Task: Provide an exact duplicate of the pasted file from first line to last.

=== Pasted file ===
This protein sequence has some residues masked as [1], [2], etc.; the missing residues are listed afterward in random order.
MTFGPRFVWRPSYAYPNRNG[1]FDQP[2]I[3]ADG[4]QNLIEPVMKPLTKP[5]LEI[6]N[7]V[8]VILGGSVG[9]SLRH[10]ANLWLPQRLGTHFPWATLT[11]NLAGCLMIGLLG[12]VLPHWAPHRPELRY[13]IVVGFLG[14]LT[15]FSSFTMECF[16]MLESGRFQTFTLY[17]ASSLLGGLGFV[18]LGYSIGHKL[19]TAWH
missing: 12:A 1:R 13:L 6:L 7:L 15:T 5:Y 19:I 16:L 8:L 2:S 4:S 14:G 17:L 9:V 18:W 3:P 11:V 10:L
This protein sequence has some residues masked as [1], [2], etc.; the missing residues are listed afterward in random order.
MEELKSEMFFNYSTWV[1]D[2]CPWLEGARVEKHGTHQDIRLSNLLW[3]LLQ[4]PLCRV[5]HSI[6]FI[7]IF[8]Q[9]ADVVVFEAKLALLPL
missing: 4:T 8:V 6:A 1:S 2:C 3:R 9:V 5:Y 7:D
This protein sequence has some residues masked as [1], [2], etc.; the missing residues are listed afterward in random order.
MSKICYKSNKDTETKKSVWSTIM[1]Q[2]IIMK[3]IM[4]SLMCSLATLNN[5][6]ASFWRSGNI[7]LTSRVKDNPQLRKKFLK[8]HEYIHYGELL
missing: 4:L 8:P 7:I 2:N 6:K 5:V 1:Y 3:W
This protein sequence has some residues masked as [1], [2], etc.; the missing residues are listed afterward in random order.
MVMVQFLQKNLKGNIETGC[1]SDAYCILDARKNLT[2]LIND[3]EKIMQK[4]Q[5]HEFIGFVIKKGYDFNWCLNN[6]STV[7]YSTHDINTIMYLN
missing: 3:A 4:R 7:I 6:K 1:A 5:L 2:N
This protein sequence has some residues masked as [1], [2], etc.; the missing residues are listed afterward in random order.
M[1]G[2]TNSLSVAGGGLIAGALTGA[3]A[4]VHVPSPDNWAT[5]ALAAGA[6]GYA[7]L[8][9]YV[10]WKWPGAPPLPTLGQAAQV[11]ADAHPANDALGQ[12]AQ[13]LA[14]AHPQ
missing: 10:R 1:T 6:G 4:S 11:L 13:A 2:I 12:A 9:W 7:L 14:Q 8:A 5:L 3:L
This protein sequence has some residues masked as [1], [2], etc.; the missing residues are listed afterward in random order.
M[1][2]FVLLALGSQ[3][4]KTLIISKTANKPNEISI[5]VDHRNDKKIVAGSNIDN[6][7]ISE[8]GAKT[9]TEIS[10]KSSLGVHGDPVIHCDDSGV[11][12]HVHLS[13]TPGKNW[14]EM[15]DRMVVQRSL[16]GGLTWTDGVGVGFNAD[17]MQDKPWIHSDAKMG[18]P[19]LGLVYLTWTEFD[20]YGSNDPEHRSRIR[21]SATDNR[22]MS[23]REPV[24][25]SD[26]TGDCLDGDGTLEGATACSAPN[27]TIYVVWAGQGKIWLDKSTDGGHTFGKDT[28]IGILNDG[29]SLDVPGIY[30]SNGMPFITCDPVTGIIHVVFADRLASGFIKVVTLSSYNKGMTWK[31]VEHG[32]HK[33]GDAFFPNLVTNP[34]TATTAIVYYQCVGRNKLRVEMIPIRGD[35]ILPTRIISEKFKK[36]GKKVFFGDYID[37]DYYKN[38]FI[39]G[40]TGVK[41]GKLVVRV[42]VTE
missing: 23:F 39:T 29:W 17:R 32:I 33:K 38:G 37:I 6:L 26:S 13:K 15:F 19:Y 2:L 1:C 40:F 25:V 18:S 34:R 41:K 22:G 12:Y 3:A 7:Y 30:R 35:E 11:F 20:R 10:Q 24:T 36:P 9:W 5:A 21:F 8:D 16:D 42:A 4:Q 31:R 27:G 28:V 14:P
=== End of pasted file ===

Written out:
This protein sequence has some residues masked as [1], [2], etc.; the missing residues are listed afterward in random order.
MTFGPRFVWRPSYAYPNRNG[1]FDQP[2]I[3]ADG[4]QNLIEPVMKPLTKP[5]LEI[6]N[7]V[8]VILGGSVG[9]SLRH[10]ANLWLPQRLGTHFPWATLT[11]NLAGCLMIGLLG[12]VLPHWAPHRPELRY[13]IVVGFLG[14]LT[15]FSSFTMECF[16]MLESGRFQTFTLY[17]ASSLLGGLGFV[18]LGYSIGHKL[19]TAWH
missing: 12:A 1:R 13:L 6:L 7:L 15:T 5:Y 19:I 16:L 8:L 2:S 4:S 14:G 17:L 9:V 18:W 3:P 11:V 10:L
This protein sequence has some residues masked as [1], [2], etc.; the missing residues are listed afterward in random order.
MEELKSEMFFNYSTWV[1]D[2]CPWLEGARVEKHGTHQDIRLSNLLW[3]LLQ[4]PLCRV[5]HSI[6]FI[7]IF[8]Q[9]ADVVVFEAKLALLPL
missing: 4:T 8:V 6:A 1:S 2:C 3:R 9:V 5:Y 7:D
This protein sequence has some residues masked as [1], [2], etc.; the missing residues are listed afterward in random order.
MSKICYKSNKDTETKKSVWSTIM[1]Q[2]IIMK[3]IM[4]SLMCSLATLNN[5][6]ASFWRSGNI[7]LTSRVKDNPQLRKKFLK[8]HEYIHYGELL
missing: 4:L 8:P 7:I 2:N 6:K 5:V 1:Y 3:W
This protein sequence has some residues masked as [1], [2], etc.; the missing residues are listed afterward in random order.
MVMVQFLQKNLKGNIETGC[1]SDAYCILDARKNLT[2]LIND[3]EKIMQK[4]Q[5]HEFIGFVIKKGYDFNWCLNN[6]STV[7]YSTHDINTIMYLN
missing: 3:A 4:R 7:I 6:K 1:A 5:L 2:N
This protein sequence has some residues masked as [1], [2], etc.; the missing residues are listed afterward in random order.
M[1]G[2]TNSLSVAGGGLIAGALTGA[3]A[4]VHVPSPDNWAT[5]ALAAGA[6]GYA[7]L[8][9]YV[10]WKWPGAPPLPTLGQAAQV[11]ADAHPANDALGQ[12]AQ[13]LA[14]AHPQ
missing: 10:R 1:T 6:G 4:S 11:L 13:A 2:I 12:A 9:W 7:L 14:Q 8:A 5:L 3:L
This protein sequence has some residues masked as [1], [2], etc.; the missing residues are listed afterward in random order.
M[1][2]FVLLALGSQ[3][4]KTLIISKTANKPNEISI[5]VDHRNDKKIVAGSNIDN[6][7]ISE[8]GAKT[9]TEIS[10]KSSLGVHGDPVIHCDDSGV[11][12]HVHLS[13]TPGKNW[14]EM[15]DRMVVQRSL[16]GGLTWTDGVGVGFNAD[17]MQDKPWIHSDAKMG[18]P[19]LGLVYLTWTEFD[20]YGSNDPEHRSRIR[21]SATDNR[22]MS[23]REPV[24][25]SD[26]TGDCLDGDGTLEGATACSAPN[27]TIYVVWAGQGKIWLDKSTDGGHTFGKDT[28]IGILNDG[29]SLDVPGIY[30]SNGMPFITCDPVTGIIHVVFADRLASGFIKVVTLSSYNKGMTWK[31]VEHG[32]HK[33]GDAFFPNLVTNP[34]TATTAIVYYQCVGRNKLRVEMIPIRGD[35]ILPTRIISEKFKK[36]GKKVFFGDYID[37]DYYKN[38]FI[39]G[40]TGVK[41]GKLVVRV[42]VTE
missing: 23:F 39:T 29:W 17:R 32:I 33:K 38:G 37:I 6:L 26:S 13:K 15:F 19:Y 2:L 1:C 40:F 25:V 18:S 34:R 41:K 22:G 12:Y 3:A 7:Y 30:R 35:E 11:F 20:R 10:Q 24:T 36:P 9:W 5:A 21:F 8:D 16:D 42:A 4:Q 31:R 27:G 28:V 14:P